The party said it received no such contribution from all its members across the country, raising questions about how it funded its operations in an election year.
The exact number of APC’s members across the country is not clear, but officials say the figure is expected to be over a million.
Party subscriptions, membership fees and levies, charged monthly or annually on members, are a key source of funding for political parties. In fact, the APC generated N23.7 million from those sources just a year earlier: 2014.
But by 2015, the party said no member across the country, including top leaders like President Buhari and Vice President Osinbajo, paid a kobo as dues, a claim analysts say is unlikely, and has cast doubt on the truthfulness of the party’s audit report.
One analyst said the claim may also mean the party, which campaigned on a promise to fight corruption, may be relying on “money bags” — instead of legitimate membership levies — for its operations, which means it would be promoting patronage and cronyism.
“It shows that something is wrong. Either they are not filling out what exactly is the true position or their internal fund raising mechanism is weak,” said Eze Onyekpere, who heads Centre for Social Justice, an organisation that has monitored election campaign funding for years.
“That also shows the party is not serious about internal funding and is relying a lot on money bags. You don’t need big time donors. Little money here and there, a thousand, two, three, four, five; when you get it from a million people is a huge amount of money with which you can run a political party, rather than waiting for one donor who will give you tons of millions and expect a pound of flesh in return after the election if you win because he or she is not father Christmas. He is simply investing and he needs to make profit. That process of collecting profit is what leads to corruption and inflation of contract.”
The APC’s financial statement was submitted to the Independent National Electoral Commission (INEC) as required by law, and was exclusively obtained by our medians.
Several party leaders refused to comment on the report.
The national publicity secretary of the party, Bolaji Abdullahi, referred our media to the auditor of the party.
When contacted by phone, the auditor, George Moghalu, demanded a physical meeting, but did not make that happen at the time of this report.
The national treasurer of the party, Bala Mohammed, however told our medians that as of 2015 the party had not started “enjoying levies and dues”. He could not explain how the party made money from the same levies in an earlier year.
“Membership dues are paid by every member of the party and it’s N100 per month. Levies are paid by elected office holders from the president to the council. The president, members of the National Assembly, the ministers, political appointees like chairmen of boards, members of boards, governors all pay their levies.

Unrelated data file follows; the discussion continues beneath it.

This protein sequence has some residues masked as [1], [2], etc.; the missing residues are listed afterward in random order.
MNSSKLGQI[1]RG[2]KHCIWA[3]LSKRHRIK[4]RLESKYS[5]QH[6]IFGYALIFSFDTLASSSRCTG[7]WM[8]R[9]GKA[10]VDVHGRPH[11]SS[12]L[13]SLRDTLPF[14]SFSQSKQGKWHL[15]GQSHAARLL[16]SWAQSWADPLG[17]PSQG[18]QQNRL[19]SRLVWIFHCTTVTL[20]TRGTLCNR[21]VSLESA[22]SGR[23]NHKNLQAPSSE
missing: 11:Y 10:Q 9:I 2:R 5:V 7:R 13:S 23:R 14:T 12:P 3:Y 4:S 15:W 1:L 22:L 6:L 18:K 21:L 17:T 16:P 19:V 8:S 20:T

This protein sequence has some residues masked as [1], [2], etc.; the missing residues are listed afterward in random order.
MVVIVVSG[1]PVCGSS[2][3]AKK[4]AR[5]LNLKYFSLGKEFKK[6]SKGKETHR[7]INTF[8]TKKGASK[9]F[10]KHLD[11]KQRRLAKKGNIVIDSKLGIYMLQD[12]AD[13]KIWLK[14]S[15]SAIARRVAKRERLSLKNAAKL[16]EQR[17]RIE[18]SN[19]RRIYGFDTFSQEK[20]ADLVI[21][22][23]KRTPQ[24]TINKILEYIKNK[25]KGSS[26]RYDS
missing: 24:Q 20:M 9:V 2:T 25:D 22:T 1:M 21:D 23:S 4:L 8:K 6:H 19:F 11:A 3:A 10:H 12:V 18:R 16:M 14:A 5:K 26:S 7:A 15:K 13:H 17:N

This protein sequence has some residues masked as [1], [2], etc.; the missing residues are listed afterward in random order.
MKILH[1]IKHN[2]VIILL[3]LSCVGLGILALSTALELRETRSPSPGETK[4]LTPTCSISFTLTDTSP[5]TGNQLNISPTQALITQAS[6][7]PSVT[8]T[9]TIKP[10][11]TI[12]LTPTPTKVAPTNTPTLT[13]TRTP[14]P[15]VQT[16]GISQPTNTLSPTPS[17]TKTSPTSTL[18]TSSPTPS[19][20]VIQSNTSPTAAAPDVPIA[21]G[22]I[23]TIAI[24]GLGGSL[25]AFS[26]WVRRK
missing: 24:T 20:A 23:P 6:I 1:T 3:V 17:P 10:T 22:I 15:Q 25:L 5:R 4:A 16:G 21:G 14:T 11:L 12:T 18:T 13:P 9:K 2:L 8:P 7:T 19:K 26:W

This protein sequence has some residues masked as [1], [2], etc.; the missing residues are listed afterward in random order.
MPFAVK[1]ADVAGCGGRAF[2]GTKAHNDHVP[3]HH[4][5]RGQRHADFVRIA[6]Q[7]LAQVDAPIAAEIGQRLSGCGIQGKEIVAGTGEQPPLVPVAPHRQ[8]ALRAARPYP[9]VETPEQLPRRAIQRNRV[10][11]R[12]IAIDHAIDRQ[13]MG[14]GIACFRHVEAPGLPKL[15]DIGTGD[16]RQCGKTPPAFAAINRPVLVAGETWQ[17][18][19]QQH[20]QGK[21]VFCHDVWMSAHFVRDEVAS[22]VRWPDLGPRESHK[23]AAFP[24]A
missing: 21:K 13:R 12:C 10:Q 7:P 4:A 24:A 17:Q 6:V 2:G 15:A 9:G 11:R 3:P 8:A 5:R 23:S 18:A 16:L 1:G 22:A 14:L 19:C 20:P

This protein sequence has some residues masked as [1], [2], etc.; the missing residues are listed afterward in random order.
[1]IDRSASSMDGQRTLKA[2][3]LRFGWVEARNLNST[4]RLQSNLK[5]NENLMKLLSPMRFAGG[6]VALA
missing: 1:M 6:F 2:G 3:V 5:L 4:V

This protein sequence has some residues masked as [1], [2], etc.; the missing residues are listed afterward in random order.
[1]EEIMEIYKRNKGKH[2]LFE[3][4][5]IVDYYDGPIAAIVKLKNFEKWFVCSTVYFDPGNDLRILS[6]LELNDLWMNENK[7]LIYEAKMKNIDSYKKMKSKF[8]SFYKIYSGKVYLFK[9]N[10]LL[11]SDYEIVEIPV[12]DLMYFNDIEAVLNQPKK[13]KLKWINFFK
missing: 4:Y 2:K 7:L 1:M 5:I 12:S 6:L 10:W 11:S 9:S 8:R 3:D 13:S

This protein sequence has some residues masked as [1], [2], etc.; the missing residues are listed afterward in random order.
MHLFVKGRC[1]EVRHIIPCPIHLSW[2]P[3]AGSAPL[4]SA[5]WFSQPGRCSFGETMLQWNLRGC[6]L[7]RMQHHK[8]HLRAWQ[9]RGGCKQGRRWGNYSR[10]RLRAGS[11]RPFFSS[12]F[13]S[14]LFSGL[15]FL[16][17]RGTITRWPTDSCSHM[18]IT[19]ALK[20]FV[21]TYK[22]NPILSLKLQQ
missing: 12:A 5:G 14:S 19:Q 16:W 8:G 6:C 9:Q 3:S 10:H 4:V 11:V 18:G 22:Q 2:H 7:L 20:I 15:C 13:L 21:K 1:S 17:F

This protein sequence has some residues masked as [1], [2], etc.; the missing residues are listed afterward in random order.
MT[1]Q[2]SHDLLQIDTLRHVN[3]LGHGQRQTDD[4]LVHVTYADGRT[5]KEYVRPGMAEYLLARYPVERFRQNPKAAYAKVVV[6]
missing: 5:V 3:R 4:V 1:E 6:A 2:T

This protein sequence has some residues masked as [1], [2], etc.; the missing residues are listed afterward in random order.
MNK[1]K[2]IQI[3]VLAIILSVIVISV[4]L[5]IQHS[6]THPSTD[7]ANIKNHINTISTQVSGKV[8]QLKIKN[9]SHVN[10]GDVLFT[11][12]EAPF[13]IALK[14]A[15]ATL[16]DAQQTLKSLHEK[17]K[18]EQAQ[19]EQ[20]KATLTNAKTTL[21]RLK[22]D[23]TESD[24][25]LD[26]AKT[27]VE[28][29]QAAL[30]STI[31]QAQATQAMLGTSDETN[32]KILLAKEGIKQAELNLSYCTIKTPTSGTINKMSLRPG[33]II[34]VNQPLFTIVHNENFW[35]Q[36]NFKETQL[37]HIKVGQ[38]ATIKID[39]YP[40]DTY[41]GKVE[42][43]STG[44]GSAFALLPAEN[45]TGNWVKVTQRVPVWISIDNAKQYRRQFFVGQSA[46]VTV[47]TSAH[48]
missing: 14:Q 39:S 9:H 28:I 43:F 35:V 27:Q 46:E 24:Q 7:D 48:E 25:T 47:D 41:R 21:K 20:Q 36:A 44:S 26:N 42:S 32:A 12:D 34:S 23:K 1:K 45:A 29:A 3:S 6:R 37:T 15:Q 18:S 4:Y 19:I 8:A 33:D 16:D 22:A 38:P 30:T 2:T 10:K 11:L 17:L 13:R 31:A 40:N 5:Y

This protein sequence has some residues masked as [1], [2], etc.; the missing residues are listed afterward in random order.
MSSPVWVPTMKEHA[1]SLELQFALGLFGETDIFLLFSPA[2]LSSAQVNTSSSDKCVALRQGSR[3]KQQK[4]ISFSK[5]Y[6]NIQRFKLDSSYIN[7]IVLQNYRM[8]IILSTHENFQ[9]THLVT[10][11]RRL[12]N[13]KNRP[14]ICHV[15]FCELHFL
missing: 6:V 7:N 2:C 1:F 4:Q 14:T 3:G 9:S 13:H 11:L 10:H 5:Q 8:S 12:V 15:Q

“Payment of dues qualifies every member of the party to enjoy all privileges within the party.
“Subscriptions are just like dues. Once you register, then you subscribe into the party, then you start paying the dues. Now we are working hard to see how the payment can be made easier for people that live in the rural areas. We are trying not to be ‘interacting’ with cash. That is why we introduced payment of dues through mobile phones.”
He explained why nothing was reflected in the parties report under subscriptions, dues and levies in 2015.
“In 2015 we haven’t started. We are now trying to start the payment because we faced a lot of difficulty with the service providers. Up till now we couldn’t reach a final agreement with them because the deduction for that N100 will easily be done through airtime. Anywhere you are once there is service, we have a short code that you can just cue in then it will deducts automatically.
“Nothing was paid in 2015, so we asked our office holders in 2016 to pay the arrears for the previous year 2015. House of Assembly holders refused to pay the arrears but Senate agreed to. But that has not been input in the records to know which is for 2016 and the arrears paid for 2015,” he said.
Mr Bala did not explain how the APC was able to generate over N20 million from levies in 2014 if the party had not started collecting such monies by 2015 as he claimed.
In an effort to find out from party members to know if they paid their membership fees and party dues that year, our media reached out to some leaders of the party.
Tunde Rahman, a spokesperson for a leader of the party, Bola Tinubu’s spokesperson, directed our medians to the party.
Garba Shehu, presidential spokesperson did not answer his calls or reply to text messages, the same with the spokesperson of Kaduna State governor, Nasir El-Rufai.
A party member and director general of the Voice of Nigeria, Osita Okechukwu, said he could not recall the last time he paid party dues.
“For a long time I don’t think, I don’t remember when last I paid, but that doesn’t mean I didn’t contribute in other ways. Membership fee is supposed to be the backbone of the party’s financial structure. I am aware it’s one of the things we do regularly but whether it has been adhered to?”